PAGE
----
Reframing the Conversation on Drug Pricing and Healthcare Consolidation

““If every drug in the world were abolished, a physician would still be a useful member of society.”

— Sir William Withey Gull

WE ALL KNOW that drug pricing is starting to get out of hand. In the United Kingdom, Public Health England (PHE) has reported that up to a fifth of antibiotic prescriptions are unnecessary because many illnesses get better on their own. They believe that more patients should be told to go home and rest instead of being given antibiotics, and the BBC reports that “overusing the drugs is making infections harder to treat by creating drug-resistant superbugs.” If we continue at the current trajectory, by 2050, drug-resistant infections around the world are expected to kill more people than currently die from cancer.

This ties into a firmly held belief of mine, a belief which is shared by the authors of an article for the New England Journal of Medicine about how we can reframe the conversation on drug pricing. They cite the “tsunami” of healthcare costs that are caused by Alzheimer’s disease, a figure which is set to increase from $259 billion in 2017 to $1 trillion by 2050.

“Our society can’t afford for current trends to continue,” they explain. “There is only one solution, and it isn’t building more efficient hospitals, healthcare delivery systems and nursing homes. It is discovering new drugs that arrest, delay, prevent or cure the disease.”

They’re right, in a way, but there isn’t just one solution. New drugs may well help of course, but that doesn’t mean they’re the be-all-and-end-all. Preventative medicine encompasses so much more than just drugs, including lifestyle factors and other contributing factors that right now, we might not even be aware of. This is where artificial intelligence can shine, identifying commonalities between Alzheimer’s patients that we’ve never noticed before and giving us a better chance to head it off at the pass.

When it comes to drug development, the authors say, “So far, these attempts have largely failed. More than 400 clinical trials of more than 200 agents yielded only one approved drug for Alzheimer’s disease in the period 2002 – 2012. The failure rate at the clinical trial stage has been a staggering 99%, and that doesn’t include agents that didn’t make it out of the lab. Abandoning the search is not an option unless the patients who suffer from this dreaded disease are also abandoned. Each failure advances our knowledge and increases our chances for eventual success. But it will be a costly search. In general, the average cost to develop a drug tops $2.5 billion, according to a Tufts University study published last year.”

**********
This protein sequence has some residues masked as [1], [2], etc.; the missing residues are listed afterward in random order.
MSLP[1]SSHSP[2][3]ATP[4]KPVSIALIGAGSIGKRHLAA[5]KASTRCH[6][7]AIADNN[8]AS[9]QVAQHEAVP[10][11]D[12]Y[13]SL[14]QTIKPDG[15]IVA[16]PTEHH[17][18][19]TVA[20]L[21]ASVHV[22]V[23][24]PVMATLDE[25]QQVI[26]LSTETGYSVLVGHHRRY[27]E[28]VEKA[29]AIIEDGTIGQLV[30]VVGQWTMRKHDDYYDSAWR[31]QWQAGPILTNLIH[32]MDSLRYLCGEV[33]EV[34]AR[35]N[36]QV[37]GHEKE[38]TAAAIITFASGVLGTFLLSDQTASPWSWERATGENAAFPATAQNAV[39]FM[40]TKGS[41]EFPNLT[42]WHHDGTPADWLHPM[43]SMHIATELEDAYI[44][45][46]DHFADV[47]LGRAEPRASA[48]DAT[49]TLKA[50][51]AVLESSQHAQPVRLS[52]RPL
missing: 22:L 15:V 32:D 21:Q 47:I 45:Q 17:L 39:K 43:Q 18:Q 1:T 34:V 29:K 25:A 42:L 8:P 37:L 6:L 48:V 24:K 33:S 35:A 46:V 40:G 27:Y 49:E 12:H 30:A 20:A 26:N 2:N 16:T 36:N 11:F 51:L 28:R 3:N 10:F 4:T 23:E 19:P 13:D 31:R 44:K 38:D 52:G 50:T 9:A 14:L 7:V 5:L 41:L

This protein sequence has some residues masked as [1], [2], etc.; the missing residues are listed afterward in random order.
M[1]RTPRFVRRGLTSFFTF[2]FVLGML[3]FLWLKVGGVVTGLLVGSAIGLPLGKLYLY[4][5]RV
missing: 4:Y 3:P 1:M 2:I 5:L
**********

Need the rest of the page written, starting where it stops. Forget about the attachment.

This is where the fun begins. At $2.5 billion for just one breakthrough in one disease, you can imagine how expensive it becomes when we look at healthcare as a whole. As explained in the NEJM, “For companies to justify risking billions on finding a breakthrough drug, they need to be able to anticipate a corresponding return on their investment. But at the same time, the patients who can benefit from a drug need to have access to it without facing bankruptcy, and health insurers need to feel confident that they will reap a return on their investment.”

There’s no simple answer to this dilemma, although the authors of the article have some interesting suggestions that I won’t go into here – because you should follow the source link if you want to find out more.



Consolidation is the process of big companies buying up smaller companies and absorbing them to form a composite whole. A great example of this is the $77 billion merger of CVS and Aetna. CVS is the biggest pharmacy chain in the US by both number of locations and prescription revenue, while Aetna is the nation’s third-largest insurance company. Meanwhile, CVS partners Epic are the largest electronic health record vendor.

The interesting thing about this is that the huge size of each of the three companies and the fact that they’re all aligned together means that we could be about to see a new era of interoperability, at least amongst the key players. CVS Health CEO Larry Merlo said, “The traditional healthcare system lacks the key elements of convenience and coordination that help to engage consumers in their health. That’s what the combination of CVS Health and Aetna will deliver.”

Carolyn Y. Johnson discussed the deal in an article for The Washington Post back when it was just a rumor. She said, “A successful deal could push millions of Aetna’s members towards CVS’s retail pharmacies, walk-in MinuteClinics and home services for infusion drugs at a time when retail pharmacy companies are facing stiff competition. It would also give Aetna the ability to move deeper into the lives of the 44.7 million people it serves and manage their healthcare more efficiently. For example, the insurer might be able to create better coordination of care using insights from CVS’s retail clinics and pharmacies.”

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Want to learn more?

I talk more about new technologies and their impact on the healthcare industry in my book, The Future of Healthcare: Humans and Machines Partnering for Better Outcomes. Click here to buy yourself a copy.

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